Sigma Alpha Epsilon latest scandal

On March 9, 2015, The University of Oklahoma gave Sigma Alpha Epsilon fraternity house 24 hours to move out after a nine-second video was released yesterday on Twitter. According to CNN News, the video shows students on a bus, clapping, shouting, and chanting. “There will never be a ni**** SAE. You can hang him from a tree, but he can never sign with me.”  This video has caused so much controversy that the president of the University of Oklahoma, David Boren, permanently cut all affiliation with the fraternity.  But, this is not the first time that Sigma Alpha Epsilon has had problems.  Several other incidents with chapters and members have been brought to the attention of the headquarters staff and leaders.  SAE has had to work very hard to change after a recent string of member’s deaths. The deaths have been blamed on the hazing of the new recruits.  The SAE website lists more than 130 chapters cited or suspended for health and safety incidents since 2010. At least 30 of those incidents involved hazing and about a dozen more involved alcohol.

SAE has been labeled as the “nation’s deadliest fraternity”.  Many universities have turned down SAE’s attempts to open new chapters and 12 fraternities had to close in 18 months due to hazing incidents. In 2011, the mother of George Desdunes, a sophomore at Cornell University, filed a lawsuit against Sigma Alpha Epsilon fraternity for $25 million.  The fraternity pledges bound her son’s ankles and wrists and forced him to drink alcohol in a hazing ritual on the night of his death.  Desdunes mother filed the wrongful death lawsuit alleging kidnapping and that her son was forced to drink alcohol and take other substances while being quizzed by the fraternity.  The kidnapping were part of a long standing fraternity ritual that was authorized by the SAE chapter officers and members.  According to the lawsuit, Desdunes was left on a couch in the fraternity house where he lived, and he was found by the housekeeper the next morning. Desdunes had a blood alcohol content of 0.409% which is more than five times the legal limit. The lawsuit cites at least three other alcohol related deaths of Sigma Alpha Epsilon members or pledges.

After numerous incidents, SAE maintains a stringent policy and guideline for its chapters as a part of a risk management program.  The policy affirms zero-tolerance for actions that do not comply with the regulations. Members are expected to adhere to our fraternity policies and to uphold behavior consistent with our creed, the true gentlemen.  According to the Greenville News an official with the fraternity stated that the Sigma Alpha Epsilon fraternity, which has operated at Furman University for 147 years, has also been suspended by the chapter’s national organization due to hazing.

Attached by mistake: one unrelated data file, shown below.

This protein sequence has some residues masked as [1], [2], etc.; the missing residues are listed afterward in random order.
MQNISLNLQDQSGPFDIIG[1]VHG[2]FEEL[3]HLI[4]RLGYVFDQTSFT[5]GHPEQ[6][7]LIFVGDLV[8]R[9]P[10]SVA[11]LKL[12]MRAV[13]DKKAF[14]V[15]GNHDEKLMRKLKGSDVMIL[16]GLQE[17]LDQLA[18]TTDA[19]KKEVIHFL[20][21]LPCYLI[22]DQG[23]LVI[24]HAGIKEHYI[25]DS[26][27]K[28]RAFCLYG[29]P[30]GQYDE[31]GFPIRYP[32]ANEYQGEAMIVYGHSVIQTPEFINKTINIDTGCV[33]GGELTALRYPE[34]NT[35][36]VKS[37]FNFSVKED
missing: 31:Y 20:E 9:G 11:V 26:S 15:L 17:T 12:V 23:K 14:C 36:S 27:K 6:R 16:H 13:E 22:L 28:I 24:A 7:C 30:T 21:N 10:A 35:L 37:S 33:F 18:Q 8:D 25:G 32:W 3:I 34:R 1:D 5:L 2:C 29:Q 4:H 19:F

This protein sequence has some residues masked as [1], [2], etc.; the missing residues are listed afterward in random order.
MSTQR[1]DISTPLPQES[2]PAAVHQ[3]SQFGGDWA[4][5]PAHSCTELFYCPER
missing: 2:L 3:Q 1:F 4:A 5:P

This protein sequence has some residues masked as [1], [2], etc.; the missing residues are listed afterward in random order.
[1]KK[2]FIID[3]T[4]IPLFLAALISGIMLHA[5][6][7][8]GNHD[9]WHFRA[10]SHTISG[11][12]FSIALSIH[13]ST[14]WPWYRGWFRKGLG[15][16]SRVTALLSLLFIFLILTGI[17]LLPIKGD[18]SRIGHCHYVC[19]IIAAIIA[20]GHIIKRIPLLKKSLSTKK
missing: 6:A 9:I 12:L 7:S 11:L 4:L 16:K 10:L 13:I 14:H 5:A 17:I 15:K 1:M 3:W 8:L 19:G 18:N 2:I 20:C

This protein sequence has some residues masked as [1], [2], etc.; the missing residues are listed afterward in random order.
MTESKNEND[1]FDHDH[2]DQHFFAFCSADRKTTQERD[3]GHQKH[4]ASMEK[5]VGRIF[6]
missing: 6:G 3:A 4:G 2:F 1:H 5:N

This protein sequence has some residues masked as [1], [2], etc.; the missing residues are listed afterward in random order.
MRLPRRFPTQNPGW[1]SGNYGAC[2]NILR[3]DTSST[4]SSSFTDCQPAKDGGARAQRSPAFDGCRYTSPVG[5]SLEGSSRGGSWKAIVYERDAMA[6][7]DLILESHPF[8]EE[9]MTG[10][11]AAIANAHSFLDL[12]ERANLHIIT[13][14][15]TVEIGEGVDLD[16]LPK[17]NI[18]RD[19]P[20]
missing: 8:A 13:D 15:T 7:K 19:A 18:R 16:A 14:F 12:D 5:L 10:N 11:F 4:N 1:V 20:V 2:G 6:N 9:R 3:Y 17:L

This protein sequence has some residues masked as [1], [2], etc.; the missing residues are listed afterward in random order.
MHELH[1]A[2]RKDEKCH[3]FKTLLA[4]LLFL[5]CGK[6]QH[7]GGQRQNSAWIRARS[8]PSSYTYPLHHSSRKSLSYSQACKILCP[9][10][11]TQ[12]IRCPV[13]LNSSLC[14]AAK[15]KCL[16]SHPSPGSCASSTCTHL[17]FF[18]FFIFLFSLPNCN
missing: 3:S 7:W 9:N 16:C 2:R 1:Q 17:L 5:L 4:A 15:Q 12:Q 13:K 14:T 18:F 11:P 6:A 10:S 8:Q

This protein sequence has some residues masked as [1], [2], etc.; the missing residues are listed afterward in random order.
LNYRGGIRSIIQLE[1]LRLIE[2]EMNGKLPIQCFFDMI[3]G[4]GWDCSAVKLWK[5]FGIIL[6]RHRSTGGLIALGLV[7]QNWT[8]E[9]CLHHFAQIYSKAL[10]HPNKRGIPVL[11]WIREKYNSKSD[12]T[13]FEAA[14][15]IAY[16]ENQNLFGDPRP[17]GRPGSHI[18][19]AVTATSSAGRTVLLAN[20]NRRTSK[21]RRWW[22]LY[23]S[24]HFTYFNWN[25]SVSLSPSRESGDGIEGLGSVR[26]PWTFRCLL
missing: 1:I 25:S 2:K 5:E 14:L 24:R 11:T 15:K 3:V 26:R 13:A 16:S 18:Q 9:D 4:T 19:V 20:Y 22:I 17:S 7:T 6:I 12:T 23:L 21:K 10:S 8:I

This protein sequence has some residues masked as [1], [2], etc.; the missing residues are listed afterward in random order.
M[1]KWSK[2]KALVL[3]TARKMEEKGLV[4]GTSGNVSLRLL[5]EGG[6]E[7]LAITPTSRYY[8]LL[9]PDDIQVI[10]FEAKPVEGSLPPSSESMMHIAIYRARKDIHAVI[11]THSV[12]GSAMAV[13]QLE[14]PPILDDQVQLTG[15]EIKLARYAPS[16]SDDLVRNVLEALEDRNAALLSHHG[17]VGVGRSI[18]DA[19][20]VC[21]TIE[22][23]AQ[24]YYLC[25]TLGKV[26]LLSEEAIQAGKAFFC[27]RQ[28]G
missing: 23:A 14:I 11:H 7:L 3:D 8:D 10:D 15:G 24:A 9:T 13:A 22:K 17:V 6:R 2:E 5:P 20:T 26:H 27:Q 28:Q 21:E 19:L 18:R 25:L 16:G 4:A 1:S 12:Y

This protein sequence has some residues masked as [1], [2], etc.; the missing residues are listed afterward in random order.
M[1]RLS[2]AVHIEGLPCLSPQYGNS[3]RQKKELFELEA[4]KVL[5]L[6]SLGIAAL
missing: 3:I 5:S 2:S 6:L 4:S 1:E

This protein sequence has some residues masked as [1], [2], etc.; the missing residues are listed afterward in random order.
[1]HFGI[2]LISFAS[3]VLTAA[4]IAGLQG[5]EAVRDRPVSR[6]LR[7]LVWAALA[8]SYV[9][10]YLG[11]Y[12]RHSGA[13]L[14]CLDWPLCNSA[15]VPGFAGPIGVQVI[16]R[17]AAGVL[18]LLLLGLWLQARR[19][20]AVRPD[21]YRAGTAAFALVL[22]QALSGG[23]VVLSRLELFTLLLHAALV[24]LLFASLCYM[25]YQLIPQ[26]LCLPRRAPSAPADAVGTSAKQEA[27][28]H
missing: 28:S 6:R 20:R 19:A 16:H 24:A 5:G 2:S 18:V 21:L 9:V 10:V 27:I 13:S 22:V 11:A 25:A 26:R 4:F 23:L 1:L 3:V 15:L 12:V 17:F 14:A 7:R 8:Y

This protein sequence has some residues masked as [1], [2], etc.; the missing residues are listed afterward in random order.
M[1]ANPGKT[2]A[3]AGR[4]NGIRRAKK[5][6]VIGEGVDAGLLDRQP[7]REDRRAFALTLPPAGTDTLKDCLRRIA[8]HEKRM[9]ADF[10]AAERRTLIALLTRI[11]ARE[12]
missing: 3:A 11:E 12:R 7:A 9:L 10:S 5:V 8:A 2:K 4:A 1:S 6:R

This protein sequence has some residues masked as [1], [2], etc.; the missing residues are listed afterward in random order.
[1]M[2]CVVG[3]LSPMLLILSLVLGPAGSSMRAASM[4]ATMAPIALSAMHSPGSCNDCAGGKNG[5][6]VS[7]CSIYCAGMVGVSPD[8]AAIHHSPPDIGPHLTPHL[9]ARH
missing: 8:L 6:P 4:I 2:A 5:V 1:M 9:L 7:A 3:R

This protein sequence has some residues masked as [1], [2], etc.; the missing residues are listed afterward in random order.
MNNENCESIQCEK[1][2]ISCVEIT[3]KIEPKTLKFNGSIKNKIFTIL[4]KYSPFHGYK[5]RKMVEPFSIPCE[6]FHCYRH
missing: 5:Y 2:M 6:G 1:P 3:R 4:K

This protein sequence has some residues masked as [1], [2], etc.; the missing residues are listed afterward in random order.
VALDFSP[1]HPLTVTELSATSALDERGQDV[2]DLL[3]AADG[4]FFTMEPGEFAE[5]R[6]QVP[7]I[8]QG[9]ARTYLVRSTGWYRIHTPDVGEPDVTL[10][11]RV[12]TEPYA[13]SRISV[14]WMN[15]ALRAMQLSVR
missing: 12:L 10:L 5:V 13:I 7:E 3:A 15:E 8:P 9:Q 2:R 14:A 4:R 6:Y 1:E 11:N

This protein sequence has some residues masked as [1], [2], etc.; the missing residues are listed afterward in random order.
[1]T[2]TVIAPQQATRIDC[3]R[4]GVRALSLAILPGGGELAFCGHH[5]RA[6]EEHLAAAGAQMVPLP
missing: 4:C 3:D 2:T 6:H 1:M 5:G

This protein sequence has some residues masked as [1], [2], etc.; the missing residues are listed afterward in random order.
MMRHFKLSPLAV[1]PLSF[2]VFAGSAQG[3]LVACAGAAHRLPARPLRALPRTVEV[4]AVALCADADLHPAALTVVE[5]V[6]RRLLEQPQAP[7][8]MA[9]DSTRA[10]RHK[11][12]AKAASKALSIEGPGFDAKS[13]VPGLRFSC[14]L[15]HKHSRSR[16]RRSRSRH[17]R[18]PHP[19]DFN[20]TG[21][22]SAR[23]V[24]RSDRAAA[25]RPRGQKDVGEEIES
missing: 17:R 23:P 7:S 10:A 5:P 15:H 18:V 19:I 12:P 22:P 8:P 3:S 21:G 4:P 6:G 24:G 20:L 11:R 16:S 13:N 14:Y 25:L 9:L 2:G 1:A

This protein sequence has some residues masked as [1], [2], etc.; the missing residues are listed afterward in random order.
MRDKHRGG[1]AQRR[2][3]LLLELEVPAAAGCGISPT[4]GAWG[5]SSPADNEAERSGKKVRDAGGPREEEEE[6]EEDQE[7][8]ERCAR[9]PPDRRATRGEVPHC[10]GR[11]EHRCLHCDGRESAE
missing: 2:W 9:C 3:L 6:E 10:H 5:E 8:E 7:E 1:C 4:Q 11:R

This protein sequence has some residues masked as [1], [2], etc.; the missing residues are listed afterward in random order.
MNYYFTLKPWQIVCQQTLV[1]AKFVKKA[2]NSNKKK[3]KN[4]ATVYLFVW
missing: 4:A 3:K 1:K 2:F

The traditional hazing rituals that SAE chapters abide by are very dangerous and the members do not realize how serious their actions are. Hazing is any action or situation, with or without the consent of the participants, which recklessly, intentionally, or unintentionally endangers the mental, physical, or academic health or safety of a student. In 2008, University of Maine study concluded that 55 percent of students who join fraternities, sororities, sports teams or other student groups experience hazing. Alcohol is often the not-so-secret ingredient that turns pledging into hazing. Four of five fraternity and sorority members in this country are binge drinkers. A 2000 Harvard University study estimates that 80 percent of hazing deaths have involved alcohol.

The family of students who have died due to hazing are devastated that they lost a loved one and all they want is justice for what happened. Our South Carolina Wrongful Death Lawyer will guide you and help you through this very tough time. Of course no amount of money will bring your loved one back but it will make others realize the dangers of hazing. The Mace firm has wrongful death attorneys who have passed the bar in South Carolina, Florida, and Georgia. Contact us today for a free consultation at (843) 839-2900 or online.